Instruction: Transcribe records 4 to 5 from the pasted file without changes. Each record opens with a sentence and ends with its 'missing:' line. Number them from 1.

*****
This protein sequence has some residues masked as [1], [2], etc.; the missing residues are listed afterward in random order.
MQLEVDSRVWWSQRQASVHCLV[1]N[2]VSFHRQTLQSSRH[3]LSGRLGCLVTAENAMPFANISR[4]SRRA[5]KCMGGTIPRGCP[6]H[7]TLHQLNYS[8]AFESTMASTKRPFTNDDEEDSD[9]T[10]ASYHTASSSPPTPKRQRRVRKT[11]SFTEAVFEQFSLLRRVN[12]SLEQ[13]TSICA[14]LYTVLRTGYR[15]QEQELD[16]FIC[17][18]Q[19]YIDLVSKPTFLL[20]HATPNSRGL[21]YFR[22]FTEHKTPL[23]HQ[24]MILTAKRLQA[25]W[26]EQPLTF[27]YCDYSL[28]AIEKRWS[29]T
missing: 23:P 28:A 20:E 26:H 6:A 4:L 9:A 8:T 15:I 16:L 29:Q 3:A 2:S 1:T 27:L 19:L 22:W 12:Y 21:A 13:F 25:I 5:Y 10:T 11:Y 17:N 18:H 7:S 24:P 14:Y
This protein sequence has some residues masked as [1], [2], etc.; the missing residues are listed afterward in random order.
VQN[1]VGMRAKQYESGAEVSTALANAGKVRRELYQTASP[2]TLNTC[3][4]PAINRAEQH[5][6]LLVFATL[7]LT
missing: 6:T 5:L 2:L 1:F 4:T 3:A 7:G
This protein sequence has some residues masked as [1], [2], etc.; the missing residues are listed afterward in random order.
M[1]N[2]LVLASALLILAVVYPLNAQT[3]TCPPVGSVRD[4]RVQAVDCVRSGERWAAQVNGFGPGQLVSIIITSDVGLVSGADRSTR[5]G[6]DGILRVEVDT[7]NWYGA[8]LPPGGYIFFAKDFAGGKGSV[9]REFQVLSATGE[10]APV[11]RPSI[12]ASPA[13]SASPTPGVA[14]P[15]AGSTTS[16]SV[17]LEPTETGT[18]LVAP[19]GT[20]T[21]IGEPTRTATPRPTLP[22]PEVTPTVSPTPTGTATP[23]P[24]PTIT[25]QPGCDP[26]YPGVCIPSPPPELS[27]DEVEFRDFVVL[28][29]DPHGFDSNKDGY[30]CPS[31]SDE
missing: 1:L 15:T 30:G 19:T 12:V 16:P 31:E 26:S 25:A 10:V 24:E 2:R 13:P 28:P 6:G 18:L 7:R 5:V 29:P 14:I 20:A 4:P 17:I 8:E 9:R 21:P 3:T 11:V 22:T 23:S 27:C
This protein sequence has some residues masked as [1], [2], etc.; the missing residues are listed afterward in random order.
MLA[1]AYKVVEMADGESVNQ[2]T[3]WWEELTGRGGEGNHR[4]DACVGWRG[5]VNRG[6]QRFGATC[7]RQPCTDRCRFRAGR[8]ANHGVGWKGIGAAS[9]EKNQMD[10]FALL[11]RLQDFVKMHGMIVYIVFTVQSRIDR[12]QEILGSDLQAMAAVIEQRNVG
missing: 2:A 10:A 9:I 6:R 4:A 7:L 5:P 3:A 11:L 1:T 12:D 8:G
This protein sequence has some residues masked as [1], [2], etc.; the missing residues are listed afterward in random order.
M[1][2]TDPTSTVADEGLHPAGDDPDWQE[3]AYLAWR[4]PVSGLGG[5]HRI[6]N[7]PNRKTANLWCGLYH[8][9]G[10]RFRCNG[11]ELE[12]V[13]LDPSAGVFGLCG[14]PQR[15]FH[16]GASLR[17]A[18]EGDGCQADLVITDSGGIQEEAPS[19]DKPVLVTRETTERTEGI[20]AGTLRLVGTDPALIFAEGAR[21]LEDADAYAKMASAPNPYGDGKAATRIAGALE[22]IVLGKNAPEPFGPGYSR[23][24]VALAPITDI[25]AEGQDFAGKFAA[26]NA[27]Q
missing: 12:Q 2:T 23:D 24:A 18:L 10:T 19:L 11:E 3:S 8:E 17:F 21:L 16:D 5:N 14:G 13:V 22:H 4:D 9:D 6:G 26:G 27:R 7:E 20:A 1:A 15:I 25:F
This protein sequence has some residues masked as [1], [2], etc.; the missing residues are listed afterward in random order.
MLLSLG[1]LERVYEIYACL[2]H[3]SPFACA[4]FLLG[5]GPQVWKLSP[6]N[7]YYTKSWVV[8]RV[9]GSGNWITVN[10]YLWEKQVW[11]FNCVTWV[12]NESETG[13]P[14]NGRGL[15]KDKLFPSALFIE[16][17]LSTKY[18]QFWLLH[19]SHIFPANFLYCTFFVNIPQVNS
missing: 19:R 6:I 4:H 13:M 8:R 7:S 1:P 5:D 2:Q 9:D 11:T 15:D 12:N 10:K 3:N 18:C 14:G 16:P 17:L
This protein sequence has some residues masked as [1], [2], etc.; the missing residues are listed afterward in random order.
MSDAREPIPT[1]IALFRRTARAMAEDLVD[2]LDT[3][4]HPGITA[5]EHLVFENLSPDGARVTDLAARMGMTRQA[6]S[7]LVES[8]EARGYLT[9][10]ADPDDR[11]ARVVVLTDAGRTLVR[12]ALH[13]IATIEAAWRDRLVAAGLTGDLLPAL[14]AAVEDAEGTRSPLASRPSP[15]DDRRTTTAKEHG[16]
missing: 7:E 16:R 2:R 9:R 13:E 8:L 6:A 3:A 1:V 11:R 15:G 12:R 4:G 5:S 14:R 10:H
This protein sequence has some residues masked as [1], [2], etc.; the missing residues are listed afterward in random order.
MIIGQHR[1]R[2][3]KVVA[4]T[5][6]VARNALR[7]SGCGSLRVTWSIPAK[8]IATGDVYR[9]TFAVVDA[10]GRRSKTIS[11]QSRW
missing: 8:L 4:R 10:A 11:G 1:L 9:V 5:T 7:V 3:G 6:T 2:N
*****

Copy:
This protein sequence has some residues masked as [1], [2], etc.; the missing residues are listed afterward in random order.
MLA[1]AYKVVEMADGESVNQ[2]T[3]WWEELTGRGGEGNHR[4]DACVGWRG[5]VNRG[6]QRFGATC[7]RQPCTDRCRFRAGR[8]ANHGVGWKGIGAAS[9]EKNQMD[10]FALL[11]RLQDFVKMHGMIVYIVFTVQSRIDR[12]QEILGSDLQAMAAVIEQRNVG
missing: 2:A 10:A 9:I 6:R 4:A 7:L 5:P 3:A 11:L 1:T 12:D 8:G
This protein sequence has some residues masked as [1], [2], etc.; the missing residues are listed afterward in random order.
M[1][2]TDPTSTVADEGLHPAGDDPDWQE[3]AYLAWR[4]PVSGLGG[5]HRI[6]N[7]PNRKTANLWCGLYH[8][9]G[10]RFRCNG[11]ELE[12]V[13]LDPSAGVFGLCG[14]PQR[15]FH[16]GASLR[17]A[18]EGDGCQADLVITDSGGIQEEAPS[19]DKPVLVTRETTERTEGI[20]AGTLRLVGTDPALIFAEGAR[21]LEDADAYAKMASAPNPYGDGKAATRIAGALE[22]IVLGKNAPEPFGPGYSR[23][24]VALAPITDI[25]AEGQDFAGKFAA[26]NA[27]Q
missing: 12:Q 2:T 23:D 24:A 18:L 10:T 19:L 11:E 3:S 8:E 17:F 21:L 16:D 5:N 14:G 13:V 22:H 4:D 9:D 6:G 26:G 27:R 7:E 20:A 1:A 15:I 25:F